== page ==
One of the most powerful ways to awaken your own philanthropic passion is to read the stories of those that have harnessed their own passion to create powerful change. This is the second in a series of philanthropic profiles – if you missed the first on Jim Nowak of dZi, you can find it here.
Raised in a conservative, nomadic military family headed by an authoritarian father with a strong sense of duty, Gretchen Ki Steidle spent her early years in a constant state of upheaval. With the nature of a seeker, and the resiliency of a military daughter, she forged a path of exploration and adventure, her awakening as a world citizen dawning at age ten in a Philippines fishing village among the rural poor.
With her Filipino exchange family she watched in awe the sense of community and unbounded freedom that had been missing in her own life. Her Western standard of privilege and righteousness withered in the face of the beauty and grace of the impoverished villagers living fully expressed lives. Through years of intellectual and spiritual unfolding, she developed a “Theory of Change” that honored the responsibility of being born into western privilege, while recognizing the inherent wisdom communities possess in creating and pursuing their own definition of prosperity.
1994. While the world slept, the Hutu extremists began killing their political opponents, the Tutsi, in Rwanda. Gretchen Ki Steidle was a student at the University of Virginia studying Foreign Affairs, a young scholar with a strong sense of service and commitment to achievement. Naïve to the opportunities in the global humanitarian realm, she elected a career in international investment banking as an attempt to reestablish a sense of connection to the developing world.
Yet her yearning to benefit a greater good was a constant companion. Her social justice calling at last brought her to India, where she led an independent group of MBA students to work with an eco-social entrepreneur in the Western Ghats rainforest.
As her humanitarian journey continued to unfold, she crossed the deserts of Eastern Chad to learn from survivors fleeing the genocide in Darfur, to Thailand where she studied under a female Buddhist monk fighting a pandemic of domestic violence, to the townships South Africa where she learned at the knees of women living with HIV/AIDS. She was inspired again and again by grassroots visionaries working with minimal resources to advance social justice; the insights and empathy took root, compelling her to serve in one of the most traumatized countries on earth.
A warrior with a towering intellect, a passionate heart of service, and deep sense of the power of community, Gretchen founded Global Grassroots in 2004 to help rebuild humanity and the fabric of society in Rwanda, communities that were shattered by the atrocity of genocide and systematic rape of an estimated 500,000 women as a tool of war.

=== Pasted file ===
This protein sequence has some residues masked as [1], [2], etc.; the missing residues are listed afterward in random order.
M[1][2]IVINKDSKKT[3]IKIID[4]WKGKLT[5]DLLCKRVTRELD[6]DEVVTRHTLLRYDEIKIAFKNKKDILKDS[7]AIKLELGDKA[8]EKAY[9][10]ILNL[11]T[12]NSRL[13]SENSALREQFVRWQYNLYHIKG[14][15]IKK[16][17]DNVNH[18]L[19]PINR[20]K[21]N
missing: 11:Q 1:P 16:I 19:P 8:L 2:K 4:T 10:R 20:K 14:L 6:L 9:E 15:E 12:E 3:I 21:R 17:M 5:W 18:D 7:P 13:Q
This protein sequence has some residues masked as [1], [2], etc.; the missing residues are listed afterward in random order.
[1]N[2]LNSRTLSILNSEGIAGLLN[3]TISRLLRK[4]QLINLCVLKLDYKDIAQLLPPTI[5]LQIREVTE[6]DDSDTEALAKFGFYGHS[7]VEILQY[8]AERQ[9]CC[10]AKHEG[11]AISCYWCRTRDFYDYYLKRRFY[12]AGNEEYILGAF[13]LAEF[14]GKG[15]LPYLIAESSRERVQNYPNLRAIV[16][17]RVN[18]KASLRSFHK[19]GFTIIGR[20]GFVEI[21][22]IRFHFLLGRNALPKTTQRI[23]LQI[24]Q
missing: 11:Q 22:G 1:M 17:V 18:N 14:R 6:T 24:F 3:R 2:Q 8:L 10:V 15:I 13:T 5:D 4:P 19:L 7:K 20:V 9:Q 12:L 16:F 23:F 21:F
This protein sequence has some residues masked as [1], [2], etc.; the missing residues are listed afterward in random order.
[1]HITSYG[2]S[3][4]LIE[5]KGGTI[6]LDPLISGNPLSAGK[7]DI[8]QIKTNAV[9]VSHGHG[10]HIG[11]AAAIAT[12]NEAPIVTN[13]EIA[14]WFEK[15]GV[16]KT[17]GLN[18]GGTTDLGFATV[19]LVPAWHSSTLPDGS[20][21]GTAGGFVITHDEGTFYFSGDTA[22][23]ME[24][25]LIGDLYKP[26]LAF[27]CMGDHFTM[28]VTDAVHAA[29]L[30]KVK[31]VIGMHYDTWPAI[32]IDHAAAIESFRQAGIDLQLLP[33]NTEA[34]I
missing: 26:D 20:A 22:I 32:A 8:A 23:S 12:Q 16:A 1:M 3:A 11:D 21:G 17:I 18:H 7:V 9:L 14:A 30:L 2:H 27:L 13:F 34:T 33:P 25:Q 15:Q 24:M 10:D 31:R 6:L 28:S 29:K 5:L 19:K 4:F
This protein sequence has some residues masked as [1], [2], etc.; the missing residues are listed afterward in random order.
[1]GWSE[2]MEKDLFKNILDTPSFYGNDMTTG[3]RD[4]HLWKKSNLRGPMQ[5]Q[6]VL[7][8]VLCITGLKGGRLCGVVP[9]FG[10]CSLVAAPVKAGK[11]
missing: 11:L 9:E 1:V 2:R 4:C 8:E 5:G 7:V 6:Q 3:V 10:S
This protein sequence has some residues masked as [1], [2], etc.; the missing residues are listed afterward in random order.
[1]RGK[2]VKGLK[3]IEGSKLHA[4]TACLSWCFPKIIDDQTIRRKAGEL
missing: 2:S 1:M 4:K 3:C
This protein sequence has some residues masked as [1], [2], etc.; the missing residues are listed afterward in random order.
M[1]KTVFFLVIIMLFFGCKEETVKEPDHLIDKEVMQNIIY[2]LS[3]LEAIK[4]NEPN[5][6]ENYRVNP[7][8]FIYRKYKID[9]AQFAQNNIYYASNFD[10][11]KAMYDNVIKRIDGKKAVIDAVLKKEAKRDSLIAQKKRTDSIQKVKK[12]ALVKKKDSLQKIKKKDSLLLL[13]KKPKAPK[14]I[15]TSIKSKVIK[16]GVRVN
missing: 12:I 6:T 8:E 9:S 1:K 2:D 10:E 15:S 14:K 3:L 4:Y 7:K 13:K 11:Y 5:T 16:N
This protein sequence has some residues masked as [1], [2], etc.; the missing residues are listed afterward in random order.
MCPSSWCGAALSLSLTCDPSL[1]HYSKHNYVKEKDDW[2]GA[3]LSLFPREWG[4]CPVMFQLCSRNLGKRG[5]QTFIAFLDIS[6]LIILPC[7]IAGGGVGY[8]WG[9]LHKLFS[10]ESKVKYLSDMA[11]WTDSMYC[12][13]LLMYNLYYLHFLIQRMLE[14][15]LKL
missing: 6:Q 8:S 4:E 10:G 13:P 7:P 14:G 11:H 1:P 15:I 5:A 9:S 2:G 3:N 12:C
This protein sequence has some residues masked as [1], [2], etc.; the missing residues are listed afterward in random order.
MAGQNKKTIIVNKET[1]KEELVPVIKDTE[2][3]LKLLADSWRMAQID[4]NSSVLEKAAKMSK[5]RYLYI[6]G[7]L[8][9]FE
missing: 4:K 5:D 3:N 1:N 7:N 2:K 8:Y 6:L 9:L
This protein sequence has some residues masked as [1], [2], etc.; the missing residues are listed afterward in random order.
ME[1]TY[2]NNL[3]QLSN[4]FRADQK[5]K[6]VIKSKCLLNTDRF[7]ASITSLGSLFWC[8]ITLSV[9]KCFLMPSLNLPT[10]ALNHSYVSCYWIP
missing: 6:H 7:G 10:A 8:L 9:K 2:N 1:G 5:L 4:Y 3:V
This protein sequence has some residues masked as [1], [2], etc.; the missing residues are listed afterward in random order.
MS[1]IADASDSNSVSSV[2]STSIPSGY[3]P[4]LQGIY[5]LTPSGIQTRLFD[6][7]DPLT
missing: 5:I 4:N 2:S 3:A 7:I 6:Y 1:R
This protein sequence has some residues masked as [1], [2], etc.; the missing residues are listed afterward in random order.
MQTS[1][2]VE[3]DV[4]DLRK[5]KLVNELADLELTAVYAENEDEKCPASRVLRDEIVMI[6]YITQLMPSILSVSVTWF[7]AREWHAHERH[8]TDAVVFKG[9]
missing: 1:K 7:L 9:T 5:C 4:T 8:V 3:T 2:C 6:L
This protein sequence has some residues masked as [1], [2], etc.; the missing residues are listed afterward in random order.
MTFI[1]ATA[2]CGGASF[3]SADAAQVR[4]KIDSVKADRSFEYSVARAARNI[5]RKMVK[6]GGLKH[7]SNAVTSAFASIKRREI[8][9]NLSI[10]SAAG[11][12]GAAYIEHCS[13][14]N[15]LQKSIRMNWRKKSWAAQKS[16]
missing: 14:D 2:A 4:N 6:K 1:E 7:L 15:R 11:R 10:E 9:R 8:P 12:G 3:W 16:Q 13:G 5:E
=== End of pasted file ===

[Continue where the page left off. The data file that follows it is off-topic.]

While a great deal of misguided international development aid was pouring in, Gretchen knew that unless grassroots women had the opportunity to heal while also implementing their own solutions, the country could not be rebuilt in a way that history would not repeat itself. With trauma and fear comes the threat of instability and oppression, and the need for compassionate leadership and restored communities was urgent.
The solution: Restore the dignity of the women and build the next generation of girls as leaders through deep foundational shifts that heal horrific trauma while inviting their highest, whole selves to become the spiritual leaders and community change agents for a new Rwanda.
What sets Global Grassroots apart from women’s leadership and empowerment programs in other developing countries is the deep knowing that we cannot change others until we change ourselves. We cannot lead while we are bleeding and broken. We cannot have a voice infused with power without trusting our own inner wisdom. That while we can accept today’s reality, we can also hold a vision for what can be, and work relentlessly toward the dawn when we own the power to say “not on our watch.”
As a result of Gretchen’s passionate commitment to awakening and potential, her own and those of vulnerable and marginalized women, Global Grassroots is at the forefront of a new era of awakened leadership. Today, Global Grassroots change agents have established over 80 community organizations, and serve tens of thousands of other women and girls.
The power of the Global Grassroots approach in one of the most brutalized and horrifically shattered places on earth was profound, the success of which pointed the way for other communities to learn, heal, and begin to transform. Communities who seek the renewal, the resilience and the innovation that unfolds from the ashes of war into the rebirth of community, individual healing and new possibility for a better society.
It is a sought after model, having been requested by women’s groups in over 45 countries. In addition to offering its curriculum via a global, open-source elearning platform, Global Grassroots has expanded its own programs to neighboring Uganda, where the Lord’s Resistance Army terrorized communities in the North for over two decades as they established the world’s largest child army from abducted children. The replication of this work has been possible with a growing community of donors and local partners who recognize that the arc of a country from aid recipient to stable global citizen is precarious, and the stakes are staggeringly high.
Visionary and Thought Leader Gretchen Ki Steidle remains in the trenches on a concurrent journey with her Rwandan and global Sisters: To Awaken, To Heal, To Lead, and To Transform. Global Grassroots embodies the idea that transformation from “within ourselves and within our borders” will light the way for a new peace, and a new world.
You can find Gretchen on Twitter at @ConsciousChange.